What do the stories about former beaus and secret panels in houses of the past relate about the Grandmother in "A Good Man is Hard to Find"?
The details about the grandmother serve to round out her character--I say "round out" rather than explain because the grandmother's nature inspires considerable critical debate. There are therefore a number of ways of reading or interpreting these details.
The story about the grandmother's former beau Mr. Teagarden is a seemingly unimportant anecdote, but it is rich with interpretative possibilities. First, like other incidents related in the story, the tale of Mr. Teagarden reveals the story's overall concern with memory and the past. As we learn, the grandmother's memory is imperfect and embellished.We see from the grandmother's description of Mr Teagarden and the carved watermelon a certain preoccupation with appearances, consumption (as suggested by the Coca-Cola stock), as well as a degree of racism. These details about the grandmother are complicated by the story's questioning of what constitutes goodness. Based on what we know, is the grandmother a good woman? The answer is certainly debatable.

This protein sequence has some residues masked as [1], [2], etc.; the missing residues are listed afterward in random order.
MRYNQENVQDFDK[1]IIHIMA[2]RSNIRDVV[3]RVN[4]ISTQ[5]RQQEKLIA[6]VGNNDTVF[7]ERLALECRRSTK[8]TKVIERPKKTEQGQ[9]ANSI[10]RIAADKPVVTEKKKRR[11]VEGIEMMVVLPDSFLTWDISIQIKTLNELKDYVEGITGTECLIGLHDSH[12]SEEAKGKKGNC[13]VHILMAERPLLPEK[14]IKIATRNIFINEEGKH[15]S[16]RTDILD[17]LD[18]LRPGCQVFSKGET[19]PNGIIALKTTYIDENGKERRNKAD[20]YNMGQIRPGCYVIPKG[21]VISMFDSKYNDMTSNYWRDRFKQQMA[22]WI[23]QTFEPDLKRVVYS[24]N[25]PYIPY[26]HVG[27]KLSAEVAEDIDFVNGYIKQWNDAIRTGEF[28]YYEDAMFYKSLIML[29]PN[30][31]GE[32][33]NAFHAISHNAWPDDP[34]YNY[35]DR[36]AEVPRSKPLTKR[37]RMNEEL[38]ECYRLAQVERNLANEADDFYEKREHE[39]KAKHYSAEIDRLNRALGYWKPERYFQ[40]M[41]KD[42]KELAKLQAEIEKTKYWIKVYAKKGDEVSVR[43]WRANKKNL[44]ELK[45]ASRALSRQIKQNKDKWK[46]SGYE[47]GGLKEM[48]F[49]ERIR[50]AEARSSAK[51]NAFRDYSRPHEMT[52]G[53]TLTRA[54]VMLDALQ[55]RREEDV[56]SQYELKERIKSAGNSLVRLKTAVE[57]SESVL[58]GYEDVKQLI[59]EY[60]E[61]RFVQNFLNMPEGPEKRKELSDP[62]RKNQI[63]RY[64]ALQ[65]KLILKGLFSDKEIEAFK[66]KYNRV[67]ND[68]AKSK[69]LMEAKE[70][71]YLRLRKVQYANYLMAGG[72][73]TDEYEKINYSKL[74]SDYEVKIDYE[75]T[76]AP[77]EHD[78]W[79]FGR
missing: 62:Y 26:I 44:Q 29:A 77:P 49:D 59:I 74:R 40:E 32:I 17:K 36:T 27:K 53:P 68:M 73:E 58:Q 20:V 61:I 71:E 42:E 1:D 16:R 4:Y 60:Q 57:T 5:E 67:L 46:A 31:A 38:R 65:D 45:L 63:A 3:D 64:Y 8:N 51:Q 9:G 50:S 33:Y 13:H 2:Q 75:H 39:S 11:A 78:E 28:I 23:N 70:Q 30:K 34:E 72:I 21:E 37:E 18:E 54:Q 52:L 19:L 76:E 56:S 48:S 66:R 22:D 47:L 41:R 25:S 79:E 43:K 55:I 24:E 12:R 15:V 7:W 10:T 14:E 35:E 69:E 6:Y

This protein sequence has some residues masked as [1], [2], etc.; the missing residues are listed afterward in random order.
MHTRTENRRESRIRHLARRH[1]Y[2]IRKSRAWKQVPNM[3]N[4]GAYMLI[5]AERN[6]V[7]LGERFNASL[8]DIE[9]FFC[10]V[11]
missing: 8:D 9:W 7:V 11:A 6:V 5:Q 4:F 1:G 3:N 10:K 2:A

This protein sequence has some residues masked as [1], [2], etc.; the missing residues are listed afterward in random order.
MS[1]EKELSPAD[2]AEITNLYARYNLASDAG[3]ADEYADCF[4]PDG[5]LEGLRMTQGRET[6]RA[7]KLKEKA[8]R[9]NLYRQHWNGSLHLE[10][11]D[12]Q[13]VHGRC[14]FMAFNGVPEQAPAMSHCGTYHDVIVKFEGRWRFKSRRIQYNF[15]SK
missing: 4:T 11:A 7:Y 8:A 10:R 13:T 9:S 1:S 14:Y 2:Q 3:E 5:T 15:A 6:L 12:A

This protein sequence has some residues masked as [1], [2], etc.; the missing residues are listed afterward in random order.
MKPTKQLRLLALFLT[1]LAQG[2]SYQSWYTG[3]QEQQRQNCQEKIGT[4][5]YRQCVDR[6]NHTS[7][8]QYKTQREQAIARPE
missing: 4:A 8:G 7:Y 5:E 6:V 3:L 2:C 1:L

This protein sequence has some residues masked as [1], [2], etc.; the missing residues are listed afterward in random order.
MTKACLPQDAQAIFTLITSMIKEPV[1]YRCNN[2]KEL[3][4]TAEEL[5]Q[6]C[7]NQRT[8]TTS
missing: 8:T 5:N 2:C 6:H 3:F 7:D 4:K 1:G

The detail about the house with the secret panel likewise illustrates the story's larger preoccupation with memory and the past. Most obviously, this is shown through the grandmother's imperfect memory. Further, the secret panel suggests things hidden: lies, deceptions and half-truths that make a good man (or woman) hard to find.
These jaded memories are also indicative of a different time. The grandmother wants to live in the past, but times have changed drastically. The world is a much more difficult, dangerous place when the story is set compared to when the grandmother was an adolescent girl. The grandmother perhaps wishes things could be simpler now as they were then for her. She had few cares then and could concentrate on being wooed and courted instead of being crammed into a car with her son and his family!